February 24, 2020 / Leave a Comment
The 8 Key Character Traits of True Friendship in the Life of Jesus
The term “authentic” has become one of those trendy buzzwords among the up and coming generations. Unfortunately, its redundant use and elusive definition spell little more than a platitude to most. Yet there is something so right about “authenticity.”
Should we then despair to attain to true authenticity in our relationships? Not at all.
We need to think about relationships more holistically, both more elaborately and simply at the same time. If authenticity describes a state of being, then it must describe how someone, some people, or some relationship “is”.
Jesus exuded eight characteristics of authentic friendship. These surely are not exhaustive, but I think a good start for sure.
Above all, Jesus displayed a remarkable presence. Believe it or not, the entire Christian faith is predicated on it. Jesus’ incarnation, God becoming man, walking among mankind, and living with them lay at the epicenter of Christian thought. Jesus enters our world; he condescends (literally descending from heaven), yet he is not condescending.
Jesus comes to live, walk, to dine, and even die like us. God thrusts himself deep into the muck and the fray of our daily lives. He was as soiled with the realities of humanity as we are, yet without sin. He did this literally and physically in his incarnation. He does it every day with us by the Spirit
One of the great monastic spiritual classics is Practicing the Presence of God by Brother Lawrence. What is true for God is true for all our relationships; we must practice presence in our relationships.
Today it is all too easy to be in the room and yet someplace else. As much as technology distracts us, it is not the root cause. There is one thing the upsets true presence in our relationships—that is the preoccupation with self. A “self-absorbed” or “self-focused” posture—the inherent predilection to put ourselves and our own self-interest first, forms the stress-fractures in all relationships.
Trust is a very fragile bubble floating invisibly between persons; it is too easily bobbled and shattered on the ground. No relationship is possible apart from it, and every relationship has been wrecked by disregarding it.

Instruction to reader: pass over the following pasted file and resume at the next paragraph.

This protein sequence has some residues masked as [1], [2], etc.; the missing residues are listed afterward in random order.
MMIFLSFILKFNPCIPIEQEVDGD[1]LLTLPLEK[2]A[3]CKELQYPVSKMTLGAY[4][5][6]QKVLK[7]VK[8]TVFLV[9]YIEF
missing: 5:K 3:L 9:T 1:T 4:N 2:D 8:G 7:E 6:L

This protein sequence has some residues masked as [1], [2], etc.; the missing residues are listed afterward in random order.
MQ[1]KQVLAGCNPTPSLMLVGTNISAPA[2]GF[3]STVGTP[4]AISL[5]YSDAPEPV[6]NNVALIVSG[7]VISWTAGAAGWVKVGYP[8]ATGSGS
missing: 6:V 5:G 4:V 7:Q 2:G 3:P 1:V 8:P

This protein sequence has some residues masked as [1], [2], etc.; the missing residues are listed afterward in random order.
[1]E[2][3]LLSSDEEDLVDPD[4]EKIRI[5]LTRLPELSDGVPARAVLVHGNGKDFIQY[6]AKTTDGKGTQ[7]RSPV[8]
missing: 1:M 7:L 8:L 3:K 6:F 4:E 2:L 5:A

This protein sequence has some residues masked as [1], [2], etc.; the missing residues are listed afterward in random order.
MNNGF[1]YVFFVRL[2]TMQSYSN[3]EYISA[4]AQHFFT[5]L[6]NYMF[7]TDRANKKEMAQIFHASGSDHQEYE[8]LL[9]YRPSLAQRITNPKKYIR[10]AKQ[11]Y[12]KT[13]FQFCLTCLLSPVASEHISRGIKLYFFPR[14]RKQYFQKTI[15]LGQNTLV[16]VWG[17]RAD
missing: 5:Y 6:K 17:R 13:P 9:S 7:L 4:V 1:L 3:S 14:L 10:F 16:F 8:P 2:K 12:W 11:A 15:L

The opposite of trust is not distrust per se, but fear. Fear in our relationships makes us skeptical, wary, and distrustful towards each other. It leaves us bobbing around in circuitous dances as we dodge, duck, and evade each other all the while veneered in the smiles of social graces.
Jesus did not do this. He did join the Devil’s dance. He was present, trusting, transparent, and truth-telling. Not mincing words, Jesus spoke the reality of his relationships without fear
The key to understanding trust is that it really is NOT earned, but in fact, freely given. The worldly idea that trust is earned really keeps the other at arm’s length, in a state of semi-alienation until they have “proven” themselves. Yet how long until we mess up? It is inevitable. This is conditional trust and therefore this is conditional love too. Jesus “risked” relationship. To risk relationship, is to risk trust, and to risk trust is to risk intimacy.
Transparency is birthed by trust, especially trust that is given, not earned. To be transparent is the willingness to risk the cost and blessings of intimacy.
The soil where transparency grows is the redeemed heart, where fear no longer reigns. Fear clouds relationship; fear increase opacity. The impenetrability to see each other in our relationships rise in proportion to the fear between us. As fear rises, it is like the smoke of a house fire—it begins white, grows grey, until becoming black until the ability to “see” each other it blotted out fully.
Fear creates darkness! Death and hell, not so ironically, are always represented by darkness and blackness by Jesus. It is also why God, the Gospel, and the Kingdom of God are associated with light (which is transparent)!
- Honesty / Truth-telling
When Adam first ate of the fruit of the Tree of Knowledge of Good & Evil, what did he immediately do? He ran and hid from God. The light was gone—darkness had settled. Darkness became man’s new abode, his new nature. In sinning, we ran for the cover of darkness among the trees.
There was no more truth-telling in him. There was just darkness, opacity, lying, and therefore no presence. And so what did he do? He ran from the presence of God.
John 3:19 And this is the judgment, that the light has come into the world, and men loved darkness rather than light because their deeds were evil.
What does God do? God goes in search of his friend. He calls out saying, “Adam, where are you?” God goes in search of presence and intimacy, but he finds the fear-full man hiding in darkness. It is at this point that the man’s friend begins truth-telling. “How did you know you were naked?” “What have you done?” Truth-telling is painful.
Continue on to Part 2 https://apostlesri.org/authentic-friendship-part-2/